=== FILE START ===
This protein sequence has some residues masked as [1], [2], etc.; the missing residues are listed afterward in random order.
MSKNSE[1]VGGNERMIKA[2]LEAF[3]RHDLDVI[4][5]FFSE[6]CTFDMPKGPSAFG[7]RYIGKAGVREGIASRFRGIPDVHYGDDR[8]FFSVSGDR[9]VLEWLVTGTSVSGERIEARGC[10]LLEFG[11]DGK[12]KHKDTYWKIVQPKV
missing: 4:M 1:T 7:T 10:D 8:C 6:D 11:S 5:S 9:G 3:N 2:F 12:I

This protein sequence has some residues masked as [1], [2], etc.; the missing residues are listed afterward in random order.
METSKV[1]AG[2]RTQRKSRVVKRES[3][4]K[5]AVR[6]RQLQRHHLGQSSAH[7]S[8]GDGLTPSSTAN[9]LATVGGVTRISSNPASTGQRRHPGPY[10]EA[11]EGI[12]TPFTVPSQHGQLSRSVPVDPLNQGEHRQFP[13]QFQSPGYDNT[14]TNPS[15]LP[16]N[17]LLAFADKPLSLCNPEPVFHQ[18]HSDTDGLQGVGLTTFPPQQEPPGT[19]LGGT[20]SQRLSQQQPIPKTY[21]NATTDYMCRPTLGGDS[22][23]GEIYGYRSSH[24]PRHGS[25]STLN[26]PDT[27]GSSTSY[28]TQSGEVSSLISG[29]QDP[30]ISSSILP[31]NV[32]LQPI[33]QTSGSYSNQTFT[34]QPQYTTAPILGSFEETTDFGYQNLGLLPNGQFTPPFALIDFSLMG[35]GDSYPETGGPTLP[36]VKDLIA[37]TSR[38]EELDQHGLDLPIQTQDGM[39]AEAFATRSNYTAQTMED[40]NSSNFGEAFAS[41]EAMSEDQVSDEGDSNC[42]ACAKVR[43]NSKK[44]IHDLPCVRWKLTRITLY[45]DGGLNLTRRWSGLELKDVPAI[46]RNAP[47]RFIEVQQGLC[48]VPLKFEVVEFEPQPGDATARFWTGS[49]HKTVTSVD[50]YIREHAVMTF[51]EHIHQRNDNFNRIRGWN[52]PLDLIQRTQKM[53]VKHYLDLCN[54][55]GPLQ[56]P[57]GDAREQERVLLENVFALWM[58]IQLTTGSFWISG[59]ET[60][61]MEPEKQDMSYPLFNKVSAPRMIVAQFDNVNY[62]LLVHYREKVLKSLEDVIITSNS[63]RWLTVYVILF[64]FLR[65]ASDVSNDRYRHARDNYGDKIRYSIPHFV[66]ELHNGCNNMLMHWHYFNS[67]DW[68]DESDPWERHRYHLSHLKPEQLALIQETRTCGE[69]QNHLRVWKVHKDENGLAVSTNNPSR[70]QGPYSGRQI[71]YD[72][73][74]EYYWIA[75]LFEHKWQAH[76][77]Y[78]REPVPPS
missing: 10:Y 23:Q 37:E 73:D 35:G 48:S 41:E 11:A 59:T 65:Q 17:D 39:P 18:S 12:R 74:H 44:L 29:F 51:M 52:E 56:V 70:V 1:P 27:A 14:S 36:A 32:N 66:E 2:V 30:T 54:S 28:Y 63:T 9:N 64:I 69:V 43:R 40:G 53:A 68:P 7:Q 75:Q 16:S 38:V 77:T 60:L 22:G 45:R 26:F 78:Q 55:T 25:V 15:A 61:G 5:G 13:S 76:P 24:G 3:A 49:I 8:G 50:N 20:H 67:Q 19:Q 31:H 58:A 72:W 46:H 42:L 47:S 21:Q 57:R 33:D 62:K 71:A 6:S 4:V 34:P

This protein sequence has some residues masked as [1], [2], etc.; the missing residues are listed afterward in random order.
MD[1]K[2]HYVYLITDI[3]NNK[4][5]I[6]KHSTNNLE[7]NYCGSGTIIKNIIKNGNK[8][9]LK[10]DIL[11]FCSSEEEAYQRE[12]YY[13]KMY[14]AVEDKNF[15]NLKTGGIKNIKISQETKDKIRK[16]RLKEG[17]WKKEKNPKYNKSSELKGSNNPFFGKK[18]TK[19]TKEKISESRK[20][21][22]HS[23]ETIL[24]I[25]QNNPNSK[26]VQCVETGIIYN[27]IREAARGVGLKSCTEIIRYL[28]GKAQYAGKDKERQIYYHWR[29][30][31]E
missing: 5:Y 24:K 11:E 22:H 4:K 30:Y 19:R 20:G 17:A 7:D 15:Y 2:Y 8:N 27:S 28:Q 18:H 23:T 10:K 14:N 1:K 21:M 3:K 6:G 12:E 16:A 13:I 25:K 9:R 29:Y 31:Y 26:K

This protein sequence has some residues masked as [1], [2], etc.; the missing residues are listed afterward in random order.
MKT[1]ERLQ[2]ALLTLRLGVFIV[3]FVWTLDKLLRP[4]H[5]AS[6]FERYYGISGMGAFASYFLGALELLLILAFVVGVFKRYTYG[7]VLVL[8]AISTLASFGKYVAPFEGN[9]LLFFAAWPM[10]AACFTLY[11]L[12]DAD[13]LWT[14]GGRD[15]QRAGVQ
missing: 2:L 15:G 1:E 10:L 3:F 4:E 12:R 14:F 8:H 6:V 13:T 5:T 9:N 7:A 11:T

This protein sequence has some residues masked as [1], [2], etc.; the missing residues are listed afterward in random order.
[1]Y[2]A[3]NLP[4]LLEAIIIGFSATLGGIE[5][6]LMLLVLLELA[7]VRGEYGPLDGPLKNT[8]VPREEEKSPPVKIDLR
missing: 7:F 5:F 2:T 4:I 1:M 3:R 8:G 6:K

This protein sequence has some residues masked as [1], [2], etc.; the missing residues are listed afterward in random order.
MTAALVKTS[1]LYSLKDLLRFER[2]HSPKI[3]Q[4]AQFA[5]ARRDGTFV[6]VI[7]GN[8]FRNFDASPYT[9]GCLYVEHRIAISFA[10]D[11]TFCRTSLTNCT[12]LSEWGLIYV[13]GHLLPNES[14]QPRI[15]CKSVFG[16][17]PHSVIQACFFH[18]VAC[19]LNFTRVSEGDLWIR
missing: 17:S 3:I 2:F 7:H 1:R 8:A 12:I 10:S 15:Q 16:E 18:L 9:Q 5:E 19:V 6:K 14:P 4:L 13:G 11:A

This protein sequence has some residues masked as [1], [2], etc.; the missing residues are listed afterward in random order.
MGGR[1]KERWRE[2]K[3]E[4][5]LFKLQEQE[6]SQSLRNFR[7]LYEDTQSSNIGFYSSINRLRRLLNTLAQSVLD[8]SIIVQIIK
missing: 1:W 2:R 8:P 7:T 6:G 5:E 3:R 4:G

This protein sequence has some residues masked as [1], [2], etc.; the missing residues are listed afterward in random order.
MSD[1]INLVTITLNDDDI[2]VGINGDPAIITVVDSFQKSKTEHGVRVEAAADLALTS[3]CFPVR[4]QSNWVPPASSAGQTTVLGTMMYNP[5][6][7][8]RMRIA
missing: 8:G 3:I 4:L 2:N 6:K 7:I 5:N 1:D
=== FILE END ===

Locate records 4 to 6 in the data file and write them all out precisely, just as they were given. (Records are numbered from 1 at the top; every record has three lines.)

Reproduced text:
This protein sequence has some residues masked as [1], [2], etc.; the missing residues are listed afterward in random order.
MKT[1]ERLQ[2]ALLTLRLGVFIV[3]FVWTLDKLLRP[4]H[5]AS[6]FERYYGISGMGAFASYFLGALELLLILAFVVGVFKRYTYG[7]VLVL[8]AISTLASFGKYVAPFEGN[9]LLFFAAWPM[10]AACFTLY[11]L[12]DAD[13]LWT[14]GGRD[15]QRAGVQ
missing: 2:L 15:G 1:E 10:L 3:F 4:E 12:R 14:F 8:H 6:V 13:T 5:T 9:N 7:A 11:T

This protein sequence has some residues masked as [1], [2], etc.; the missing residues are listed afterward in random order.
[1]Y[2]A[3]NLP[4]LLEAIIIGFSATLGGIE[5][6]LMLLVLLELA[7]VRGEYGPLDGPLKNT[8]VPREEEKSPPVKIDLR
missing: 7:F 5:F 2:T 4:I 1:M 3:R 8:G 6:K

This protein sequence has some residues masked as [1], [2], etc.; the missing residues are listed afterward in random order.
MTAALVKTS[1]LYSLKDLLRFER[2]HSPKI[3]Q[4]AQFA[5]ARRDGTFV[6]VI[7]GN[8]FRNFDASPYT[9]GCLYVEHRIAISFA[10]D[11]TFCRTSLTNCT[12]LSEWGLIYV[13]GHLLPNES[14]QPRI[15]CKSVFG[16][17]PHSVIQACFFH[18]VAC[19]LNFTRVSEGDLWIR
missing: 17:S 3:I 2:F 7:H 1:R 8:A 12:I 10:S 15:Q 16:E 18:L 9:Q 5:E 19:V 6:K 14:P 4:L 13:G 11:A